WINGED MIGRATION (a J!-ENT Blu-ray Disc Review)
March 30, 2009 by Dennis Amith
“Breathtaking visuals, beautiful music…just magnificent to watch! If you thought the visual and audio experience from ‘Winged Migration’ was magnificent on DVD, definitely watch this movie in high definition! You will be in awe!”
TITLE: Winged Migration (aka Le Peuple Migrateur)
DURATION: 89 Minutes
BLU-RAY DISC INFORMATION: Language(s): English 5.1, Spanish (Latin Am) 5.1, Portuguese (Brazil) 5.1, Subtitles(s): Danish, English (UK), English (US), Finnish, Hindi, Norwegian, Portuguese (Brazil), Spanish (Latin Am), Swedish, Aspect Ratio: 1.85
COMPANY: Sony Pictures Classics/Sony Pictures Home Entertainment
RELEASE DATE: April 7, 2009
Directed by Jacques Perrin, Jacques Cluzaud (co-director) and Michel Debats (co-director)
Written by Jean Dorst, Stephane Durand, Guy Jarry, Jacques Perrin, Valentine Perrin, Francis Roux
Produced by Christophe Barratier
Original Music by Bruno Coulais
Cinematography by Olli Barbe, Michel Benjamin, Sylvie Caredo-Dreujou, Laurent Charbonnier, Luc Drion, Laurent Fleutot, Philippe Garguil, Dominique Gentil, Bernard Lutic,Thierry Machado, Stéphane Martin, Fabrice Moindrot, Ernst Sasse, Michel Terrasse, Thierry Thomas
Film Editing by Marie-Josephe Yoyotte
Production Design by Regis Nicolino
Breathtaking! Beautiful! There are so many positive things that one can say about “Winged Migration”, the popular 2001 documentary film/natural tale that captured the attention of audiences around the world with its ambitious plan to showcase a birds migration during the Winter and its return back. Ambitious because it would involve a large crew and a global filmmaking effort plus cinematography never before seen at that time.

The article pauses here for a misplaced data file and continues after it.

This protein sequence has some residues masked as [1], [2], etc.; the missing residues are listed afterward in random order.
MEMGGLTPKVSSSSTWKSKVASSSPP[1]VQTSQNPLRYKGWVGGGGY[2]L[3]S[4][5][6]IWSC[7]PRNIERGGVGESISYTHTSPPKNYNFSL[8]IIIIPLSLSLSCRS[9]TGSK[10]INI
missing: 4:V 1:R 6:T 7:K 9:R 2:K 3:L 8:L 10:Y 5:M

With a crew of 450 people, 17 pilots and 14 cinematographers, an ambitious documentary directed by three individuals Jacques Cluzaud, Michel Debas and Jacques Perrin with their goal to show people about birds who migrate and travel the globe.
Many people know that birds migrate once the Winter comes but where do they go? What do they do? This natural tale, which the directors prefer to use than calling it a “documentary” is all about watching dozens upon dozens of different birds from all seven continents and what they do. Quite literally, the cycle of life amongst the birds and captured on film.
What is most amazing about “Winged Migration” is that you are right there. It’s like having a front row seat as you are very close to the actual birds flying nearby. From India to New York, to Africa and then to the rain forests of South America Peru, to Japan, Vietnam, Australia, the arctic North and South Pole, over 40 countries and filming in all seven countries during the Summer and the immense cold, this was among the most ambitious films that I have ever seen.
What is most striking about the film is its beautiful cinematography. As mentioned, birds are close by, so close that you feel you can touch them. And then seeing the camera focusing on the flock of birds as it flies right by the rainforests, the desert, the arctic, the ocean with castles and old architecture right below them. There are also awesome shots overhead. Showing the scope of the landscape or how many birds have flocked to an area. It’s just amazing cinematography.